2 edition of Recovery of metal from dilute solution using porous electrode found in the catalog.
Recovery of metal from dilute solution using porous electrode
I. Mohd Saaid
|Statement||I. Mohd Saaid ; supervised by E.P.L. Roberts.|
|Contributions||Roberts, E. P. L., Chemical Engineering.|
The rate of diffusion-controlled removal of Cu2+ from a dilute solution containing a fluidized bed of ion-exchange resin in a batch stirred parallel-plate electrochemical reactor was investigated. The variables studied were the concentration of ion-exchange resin, impeller rotation speed, and impeller geometry. The rate of mass transfer of Cu2+ removal was measured in three cases, namely, (i. 6. Electrolysis of copper(II) chloride solution. The products of electrolysing copper chloride solution are copper metal and chlorine gas. In the simple electrolysis cell (left diagram), the graphite (carbon) electrodes are, through a large rubber bung, 'upwardly' dipped into an solution of dilute .
A simple electrolysis reaction using aluminum metal electrodes in a salt-water solution. Metals in such solutions are reduced at the inner surface of the porous electrodes as the electrolyte is percolated through the cell. In the past, an investigation reported the results obtained for the removal of Pb(II) from different pH 2 aqueous media (Ponce de Leon and Pletcher, ).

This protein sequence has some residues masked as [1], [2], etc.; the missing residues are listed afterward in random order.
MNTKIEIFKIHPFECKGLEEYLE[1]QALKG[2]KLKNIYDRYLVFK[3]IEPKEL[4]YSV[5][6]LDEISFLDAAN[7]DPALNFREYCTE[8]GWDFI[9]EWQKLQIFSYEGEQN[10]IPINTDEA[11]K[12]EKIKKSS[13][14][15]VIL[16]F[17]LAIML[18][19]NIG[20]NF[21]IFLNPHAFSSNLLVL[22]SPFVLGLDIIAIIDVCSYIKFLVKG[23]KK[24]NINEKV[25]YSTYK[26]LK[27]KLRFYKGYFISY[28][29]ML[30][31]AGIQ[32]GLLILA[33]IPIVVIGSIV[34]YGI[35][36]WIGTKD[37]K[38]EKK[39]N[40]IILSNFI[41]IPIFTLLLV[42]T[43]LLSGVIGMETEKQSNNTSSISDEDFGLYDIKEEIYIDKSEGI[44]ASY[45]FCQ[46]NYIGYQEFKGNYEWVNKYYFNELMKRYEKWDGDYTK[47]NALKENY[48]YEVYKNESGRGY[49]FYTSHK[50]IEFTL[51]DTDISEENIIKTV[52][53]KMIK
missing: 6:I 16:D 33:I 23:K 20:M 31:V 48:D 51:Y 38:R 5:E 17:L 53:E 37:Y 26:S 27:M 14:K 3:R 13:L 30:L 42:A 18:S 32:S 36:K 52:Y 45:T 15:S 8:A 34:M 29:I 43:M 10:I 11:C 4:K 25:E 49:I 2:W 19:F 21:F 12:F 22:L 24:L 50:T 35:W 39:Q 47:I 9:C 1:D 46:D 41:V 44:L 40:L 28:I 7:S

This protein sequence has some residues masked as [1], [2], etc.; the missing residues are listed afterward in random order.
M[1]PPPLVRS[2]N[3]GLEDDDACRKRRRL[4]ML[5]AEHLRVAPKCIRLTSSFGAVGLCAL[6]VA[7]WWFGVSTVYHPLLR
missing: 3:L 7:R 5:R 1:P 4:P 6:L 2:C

The flat plate cathodes are used for applications of gross metal recovery from concentrated solutions (e.g., >1 g/l of metal). The expanded metal, wire mesh, or reticulate plate and the porous or woven types are used for recovering metals from solutions with lower metal concentrations, with the latter group effective in some cases in the low mg. Calomel Reference Electrode • Can use 1 M or M KCl rather than a saturated solution • E for reference changes slightly with any change in concentration from the Nernst Eq • Temperature coefficient of reference electrode is less with 1 M or M than for SCE • SCE often gets clogged if solution .
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Porous cathodes, however, suffer from the disadvantages that its porous matrix becomes clogged with the metallic deposit. Bennion et al. studied the electrochemical removal and recovery of copper ions from very dilute solutions by using porous and fixed flow-through carbon electrodes.
The used porous electrodes were chips of carbon and by: From the previous studies Bennion et al. investigated the electrochemical removal and recovery of copper ions from very dilute solutions by using porous, fixed, carbon electrodes.
They reported that, the potential difference between the carbon matrix and the solution at all points within the porous electrode should be sufficient but not too large, to ensure copper deposition without hydrogen by: A one-dimensional model for flow-through porous electrodes operatingabove and below the limiting current of a metal deposition reaction has beendeveloped.